Dan Janison has been a reporter at Newsday since 1997.
Twelve years after they migrated here from Washington, Bill and Hillary Clinton are widely seen as occupying a station in politics well above New York's intramural rivalries.
So it seems logical that, for now, they'd view the New York City mayoral contest as a sort of inside-the-Belt Parkway affair worth avoiding. Spokesmen for both Clintons say the premier power couple is staying out of the fray, given their simultaneous friendships and alliances with several candidates.
Public Advocate Bill de Blasio was campaign manager for Hillary Clinton in her first run for Senate. Former Rep. Anthony Weiner, a much-televised cheerleader in her failed 2008 presidential bid, is married to her longtime close aide Huma Abedin. Records show City Council Speaker Christine Quinn (D-Manhattan) has reaped many campaign contributions from big-name Hillary donors.
Even businessman John Catsimatidis, running as a Republican, has a Clinton connection. He once raised hundreds of thousands of dollars for Hillary Clinton's presidential bid in a single fundraising dinner.
Analysts seem to agree that the Clintons would see no benefit in making a mayoral primary endorsement, regardless of whether she runs for president again in three years.
"They'll have to work well with the next mayor, not only in terms of 2016," said David Birdsell, dean of the Baruch College School of Public Affairs. "You've got a pretty unsettled field. There's not much that they [the Clintons] can do for themselves politically by making an endorsement."
Only last month, Bill Clinton campaigned for Los Angeles mayoral candidate Wendy Greuel. The former president's political loyalty seemed clear: Democrat Greuel, an early Hillary 2008 backer, was facing Democrat Eric Garcetti, an early backer of then-Clinton rival Barack Obama. Garcetti won.
But Harold Ickes, a Clinton White House veteran who was a senior adviser to Hillary Clinton's 2000 Senate campaign, calls the Los Angeles endorsement unusual. The Clintons "typically do not get involved in races where it's a Democrat against a Democrat," Ickes said, adding that he expects that to hold true in New York.
Ickes, who advises the 2016-oriented "Ready for Hillary" super PAC, backs de Blasio for mayor. "We met in the first David Dinkins campaign for mayor," Ickes said. "I have a lot of confidence in his ability and his judgment."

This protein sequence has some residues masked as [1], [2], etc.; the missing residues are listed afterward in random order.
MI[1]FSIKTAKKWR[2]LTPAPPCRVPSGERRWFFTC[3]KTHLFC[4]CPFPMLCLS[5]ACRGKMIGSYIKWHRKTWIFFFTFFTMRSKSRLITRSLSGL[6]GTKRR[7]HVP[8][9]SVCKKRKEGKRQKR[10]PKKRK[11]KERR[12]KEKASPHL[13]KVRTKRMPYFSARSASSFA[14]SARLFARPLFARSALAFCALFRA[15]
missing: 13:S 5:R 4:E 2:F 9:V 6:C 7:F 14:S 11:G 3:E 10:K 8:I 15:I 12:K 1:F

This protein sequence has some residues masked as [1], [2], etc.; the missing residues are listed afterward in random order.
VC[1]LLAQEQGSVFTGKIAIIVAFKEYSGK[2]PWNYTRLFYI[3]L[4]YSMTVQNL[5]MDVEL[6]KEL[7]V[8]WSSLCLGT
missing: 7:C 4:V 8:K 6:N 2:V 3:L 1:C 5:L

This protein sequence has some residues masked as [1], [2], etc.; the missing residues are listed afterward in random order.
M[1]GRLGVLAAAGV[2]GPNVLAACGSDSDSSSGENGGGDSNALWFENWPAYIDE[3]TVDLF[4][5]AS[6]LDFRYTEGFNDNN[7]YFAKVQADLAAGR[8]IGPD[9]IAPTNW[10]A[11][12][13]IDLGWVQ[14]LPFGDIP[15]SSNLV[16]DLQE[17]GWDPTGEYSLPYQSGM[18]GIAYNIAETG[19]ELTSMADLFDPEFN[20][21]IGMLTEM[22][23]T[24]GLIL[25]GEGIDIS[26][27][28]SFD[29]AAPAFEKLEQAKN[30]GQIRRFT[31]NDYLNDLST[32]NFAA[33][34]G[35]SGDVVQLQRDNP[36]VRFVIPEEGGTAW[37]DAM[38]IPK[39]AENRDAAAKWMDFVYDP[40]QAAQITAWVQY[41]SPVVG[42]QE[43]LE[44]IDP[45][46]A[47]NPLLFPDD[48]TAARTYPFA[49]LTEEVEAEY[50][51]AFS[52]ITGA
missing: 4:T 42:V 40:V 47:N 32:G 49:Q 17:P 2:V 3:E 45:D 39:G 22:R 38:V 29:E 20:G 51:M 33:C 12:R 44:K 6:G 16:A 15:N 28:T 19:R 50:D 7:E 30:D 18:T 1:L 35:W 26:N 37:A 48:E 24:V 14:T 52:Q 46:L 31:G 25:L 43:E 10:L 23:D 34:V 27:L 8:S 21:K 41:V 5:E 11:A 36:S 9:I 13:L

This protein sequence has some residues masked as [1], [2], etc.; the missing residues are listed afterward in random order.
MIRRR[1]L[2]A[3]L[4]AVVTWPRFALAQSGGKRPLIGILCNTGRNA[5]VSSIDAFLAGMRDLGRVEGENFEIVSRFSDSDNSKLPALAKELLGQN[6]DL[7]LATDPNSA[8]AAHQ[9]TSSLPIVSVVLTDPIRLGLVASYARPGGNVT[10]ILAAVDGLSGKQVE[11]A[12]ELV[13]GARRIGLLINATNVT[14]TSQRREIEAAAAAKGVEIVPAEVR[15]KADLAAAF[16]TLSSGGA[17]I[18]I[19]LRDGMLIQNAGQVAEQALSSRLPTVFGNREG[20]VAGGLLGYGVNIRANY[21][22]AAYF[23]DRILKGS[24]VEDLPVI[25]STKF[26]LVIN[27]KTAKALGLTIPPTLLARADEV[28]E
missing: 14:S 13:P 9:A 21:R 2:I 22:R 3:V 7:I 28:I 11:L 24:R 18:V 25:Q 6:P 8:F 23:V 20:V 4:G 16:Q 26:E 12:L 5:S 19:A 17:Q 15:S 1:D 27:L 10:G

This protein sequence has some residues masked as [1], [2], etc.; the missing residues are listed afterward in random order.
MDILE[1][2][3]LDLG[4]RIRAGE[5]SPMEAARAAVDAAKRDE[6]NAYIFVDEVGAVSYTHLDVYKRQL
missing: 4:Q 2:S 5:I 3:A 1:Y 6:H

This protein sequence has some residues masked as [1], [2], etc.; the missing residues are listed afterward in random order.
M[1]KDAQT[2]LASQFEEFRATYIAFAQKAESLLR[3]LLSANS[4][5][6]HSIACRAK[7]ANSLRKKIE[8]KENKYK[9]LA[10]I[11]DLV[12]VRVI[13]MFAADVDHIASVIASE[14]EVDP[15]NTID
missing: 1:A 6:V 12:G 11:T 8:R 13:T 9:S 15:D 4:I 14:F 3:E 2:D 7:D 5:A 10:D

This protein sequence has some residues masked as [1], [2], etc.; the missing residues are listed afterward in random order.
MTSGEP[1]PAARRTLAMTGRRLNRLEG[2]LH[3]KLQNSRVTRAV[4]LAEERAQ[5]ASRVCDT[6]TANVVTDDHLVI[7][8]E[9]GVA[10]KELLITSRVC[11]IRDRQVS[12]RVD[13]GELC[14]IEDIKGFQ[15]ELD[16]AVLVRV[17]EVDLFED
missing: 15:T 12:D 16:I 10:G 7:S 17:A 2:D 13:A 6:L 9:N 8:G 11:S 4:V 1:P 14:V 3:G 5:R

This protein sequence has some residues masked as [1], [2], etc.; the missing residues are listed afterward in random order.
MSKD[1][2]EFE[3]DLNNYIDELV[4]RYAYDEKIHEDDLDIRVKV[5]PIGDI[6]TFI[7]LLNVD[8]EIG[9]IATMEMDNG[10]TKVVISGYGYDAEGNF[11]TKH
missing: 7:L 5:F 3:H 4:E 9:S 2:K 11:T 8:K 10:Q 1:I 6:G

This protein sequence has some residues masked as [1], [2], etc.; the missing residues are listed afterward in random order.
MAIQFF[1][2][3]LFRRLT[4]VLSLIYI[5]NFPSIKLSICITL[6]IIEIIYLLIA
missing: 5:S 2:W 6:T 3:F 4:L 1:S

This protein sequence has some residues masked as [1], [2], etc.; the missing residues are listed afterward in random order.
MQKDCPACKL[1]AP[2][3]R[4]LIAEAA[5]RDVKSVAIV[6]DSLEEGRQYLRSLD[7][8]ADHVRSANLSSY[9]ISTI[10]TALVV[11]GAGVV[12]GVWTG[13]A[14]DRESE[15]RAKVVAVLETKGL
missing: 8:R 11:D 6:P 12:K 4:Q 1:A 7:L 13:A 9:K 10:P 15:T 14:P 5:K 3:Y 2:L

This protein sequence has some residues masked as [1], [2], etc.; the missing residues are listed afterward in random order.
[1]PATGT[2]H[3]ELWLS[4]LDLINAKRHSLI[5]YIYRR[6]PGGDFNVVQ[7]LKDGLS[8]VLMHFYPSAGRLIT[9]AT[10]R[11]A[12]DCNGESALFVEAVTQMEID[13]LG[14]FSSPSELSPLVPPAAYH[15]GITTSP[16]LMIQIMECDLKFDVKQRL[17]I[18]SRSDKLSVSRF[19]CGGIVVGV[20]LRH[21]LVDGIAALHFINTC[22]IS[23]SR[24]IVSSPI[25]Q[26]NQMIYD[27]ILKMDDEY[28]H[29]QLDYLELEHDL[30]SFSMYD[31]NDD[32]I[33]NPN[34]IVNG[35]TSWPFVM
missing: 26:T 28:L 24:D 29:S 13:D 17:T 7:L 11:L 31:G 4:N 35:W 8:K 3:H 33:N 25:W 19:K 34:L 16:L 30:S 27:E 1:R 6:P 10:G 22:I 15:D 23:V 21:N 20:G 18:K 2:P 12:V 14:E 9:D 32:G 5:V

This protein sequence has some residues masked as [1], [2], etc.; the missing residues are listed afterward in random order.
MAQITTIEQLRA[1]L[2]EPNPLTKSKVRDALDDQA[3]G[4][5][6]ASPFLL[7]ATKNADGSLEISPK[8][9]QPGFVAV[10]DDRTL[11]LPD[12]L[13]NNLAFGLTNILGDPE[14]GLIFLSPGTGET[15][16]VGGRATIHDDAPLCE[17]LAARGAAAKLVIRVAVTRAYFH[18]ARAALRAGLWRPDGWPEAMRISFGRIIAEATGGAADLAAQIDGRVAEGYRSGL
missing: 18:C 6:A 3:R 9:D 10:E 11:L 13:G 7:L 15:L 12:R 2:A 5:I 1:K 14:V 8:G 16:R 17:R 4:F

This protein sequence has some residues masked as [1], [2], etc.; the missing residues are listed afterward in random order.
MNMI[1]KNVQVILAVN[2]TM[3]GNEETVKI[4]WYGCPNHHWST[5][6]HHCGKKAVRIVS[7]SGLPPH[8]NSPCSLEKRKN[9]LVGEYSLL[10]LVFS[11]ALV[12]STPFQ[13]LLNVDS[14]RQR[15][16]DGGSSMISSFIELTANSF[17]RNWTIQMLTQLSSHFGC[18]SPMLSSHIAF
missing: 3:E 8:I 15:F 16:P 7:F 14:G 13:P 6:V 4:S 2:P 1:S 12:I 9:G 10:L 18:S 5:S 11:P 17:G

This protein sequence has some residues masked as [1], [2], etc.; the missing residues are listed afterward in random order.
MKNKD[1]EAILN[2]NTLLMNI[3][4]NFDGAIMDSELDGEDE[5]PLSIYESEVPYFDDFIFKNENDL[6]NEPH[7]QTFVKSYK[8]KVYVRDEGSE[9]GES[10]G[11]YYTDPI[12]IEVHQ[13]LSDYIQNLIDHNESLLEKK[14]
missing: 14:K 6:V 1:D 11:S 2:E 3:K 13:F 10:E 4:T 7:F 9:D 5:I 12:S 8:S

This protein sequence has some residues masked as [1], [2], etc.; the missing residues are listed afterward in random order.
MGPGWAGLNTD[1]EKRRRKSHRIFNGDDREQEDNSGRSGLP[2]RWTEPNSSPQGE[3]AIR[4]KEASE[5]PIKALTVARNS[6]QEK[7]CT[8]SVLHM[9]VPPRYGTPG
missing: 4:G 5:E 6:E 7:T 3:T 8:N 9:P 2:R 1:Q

Others from what can be loosely labeled the Clinton political community have gone in different directions.
A number of top Clinton contributors and fundraisers have donated to Christine Quinn, who would be the first female and openly gay mayor. Among them: Steven Rattner, Blair Effron, Barbara Lee Diamonstein, her spouse, Carl Spielvogel, David Mixner, Robert Zimmerman, Jeffrey Lynford and Alan Patricof. Causes seem to vary from identity politics (Mixner is a longtime gay rights advocate) to personal affection (Zimmerman met Quinn in the Al Gore 2000 campaign).
Meanwhile, the Weiner campaign has scheduled a "Women for Anthony" fundraiser on Fifth Avenue in Manhattan Thursday, with wife Abedin behind the effort. The host committee lists past Clinton campaign supporters, including philanthropist Elaine Schuster, Samara Barend of upstate New York, educator Jill Iscol and designer Reem Acra. In March, Schuster and husband Gerald contributed $3,150 to Bill Thompson.
Past Clinton campaign operatives have gone different places. Howard Wolfson, who was her campaign spokesman, became a deputy mayor under Mayor Michael Bloomberg. Jonathan Prince, who wrote speeches for President Clinton, is Thompson's top strategist. Chung Seto, who raised funds for the 2000 effort, consults for Comptroller John Liu's mayoral campaign.
Former Gov. David A. Paterson said he understands why the Clintons have stayed neutral. "It's the old rule of politics, the one that I faced when I had to pick a senator [to succeed Clinton]: You make one friend and 19 enemies."
"So if I were them, I'd stay far away. Hillary has always loved Christine Quinn but there's de Blasio in 2000 and all that. Bill Clinton has a good relationship with all sides," Paterson said. Weiner, Paterson quipped, "is a political son-in-law. If he'd been a real son-in-law, he could have gotten the endorsement."
Evan Stavisky, a Democratic strategist uninvolved in the mayoral race, said it would make sense for the Clintons to back the Democratic nominee. But "before that, it makes little if any sense," he said.
"Anyone who runs for mayor is likely to be supportive of Hillary Clinton should she run for president. Why wade into a messy Democratic primary -- whether she's going to run or not?"